Interviewed by Mike Paradine
Thanks for taking the time for the interview. I must admit, I’m not really a fan of female metal singers except for a couple (Doro and Angela Gassow). As for me anyway, they sound the same, use the same operatic style or just don’t have the balls to sing metal. That is until I heard the first track “Immortal”. This is absolutely one of my favourite songs of the year and London is now my favourite female singer. So my question to London is not only who your influences are but do you consciously try to separate your tone from other female singers? And if so how did you accomplish this?
London: Thank you for the amazing compliment! My main influences are Ronnie James Dio, Geoff Tate and Rob Halford. Those were the voices I admired for their power, tone and control. There were no female vocalists singing in this power metal style that I knew of when I started out, and I always wondered why. There is such a stigma to the female voice in metal, that yes, in the beginning I did not want to be compared to them at all! I tried to mask all femininity in my voice at first. That made me a terrible singer. It wasn’t until I embraced my voice as not male or female, but just my own that I got good. There are plenty of amazingly powerful female singers in the soul and Jazz genres, two of my favourites being Judy Garland and Aretha Franklin.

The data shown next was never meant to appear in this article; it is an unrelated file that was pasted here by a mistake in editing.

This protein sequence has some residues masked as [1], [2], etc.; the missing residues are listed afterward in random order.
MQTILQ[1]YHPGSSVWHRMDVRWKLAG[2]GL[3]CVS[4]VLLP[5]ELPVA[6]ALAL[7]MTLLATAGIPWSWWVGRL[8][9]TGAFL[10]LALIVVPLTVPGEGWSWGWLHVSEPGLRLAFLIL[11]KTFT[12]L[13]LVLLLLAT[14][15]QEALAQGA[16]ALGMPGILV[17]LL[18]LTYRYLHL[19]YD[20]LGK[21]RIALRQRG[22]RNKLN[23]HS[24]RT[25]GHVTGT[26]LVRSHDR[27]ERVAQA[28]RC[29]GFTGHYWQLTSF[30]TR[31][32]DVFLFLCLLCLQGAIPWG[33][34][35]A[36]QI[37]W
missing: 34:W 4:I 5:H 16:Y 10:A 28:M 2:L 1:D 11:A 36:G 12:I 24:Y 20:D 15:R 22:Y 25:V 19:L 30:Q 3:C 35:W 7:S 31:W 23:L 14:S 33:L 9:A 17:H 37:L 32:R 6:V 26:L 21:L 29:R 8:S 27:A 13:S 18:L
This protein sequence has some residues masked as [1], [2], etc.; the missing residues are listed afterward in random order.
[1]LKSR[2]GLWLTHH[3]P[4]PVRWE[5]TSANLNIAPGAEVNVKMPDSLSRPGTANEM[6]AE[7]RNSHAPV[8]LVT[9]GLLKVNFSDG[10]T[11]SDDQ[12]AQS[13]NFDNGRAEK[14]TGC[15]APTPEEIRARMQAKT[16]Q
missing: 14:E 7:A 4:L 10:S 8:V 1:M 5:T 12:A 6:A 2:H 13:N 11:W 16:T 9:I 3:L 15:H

Dave: There are many great things about working with London. For one, she has no interest in the operatic style of female singing that so many women in metal do these days. They seem to have all jumped on the Nightwish bandwagon and try to copy Tarja. I think Nightwish is great, but we are nothing like them.
Your vocal range is most impressive also. Where did you learn to sing and from whom?
London: I am self taught. I would record my rehearsals, then listen back and coach myself on what to improve. I tried to read theory books on how to sing, but they didn’t click with me, and didn’t seem to be relevant to the style I wanted to sing. I just use my ears to tell me what I am doing right and wrong.
As far as metal goes, California is really known for its thrash and glam bands and not really known for power metal. How is your reception there?
Dave: I think reception is more of a world wide thing these days with the internet. No matter what I have done in my career, it seems that I have done better overseas in Europe and Japan. Better to be loved somewhere…. then nowhere!
London: Our style of music is not typically popular where we are from. Even so, we find that after hearing us, a lot of people are surprised to find themselves enjoying our music. When music is done well, people respond no matter what the genre.
I seem to find in most musicians that during childhood, something triggers or influences a person at an early age to turn to music. When I grew up, though my parents never played an instrument, they always had rock and roll music playing and that’s where I got the initial music bug. Was this the case with any of your members or did it happen later, like say in high school hanging out with friends? Was there anyone in your family that really influenced you?
Dave: I never really had any support from my family. There was music around when I grew up, but it was Frank Sinatra, Tony Bennett, Andy Williams, etc. As I got older, I got into hard rock and heavier stuff that ended up becoming “Metal”. In High School, a friend of mine loaned me his KISS Alive! album, and that really changed things for me. That’s what really did it, and KISS made me want to be a musician.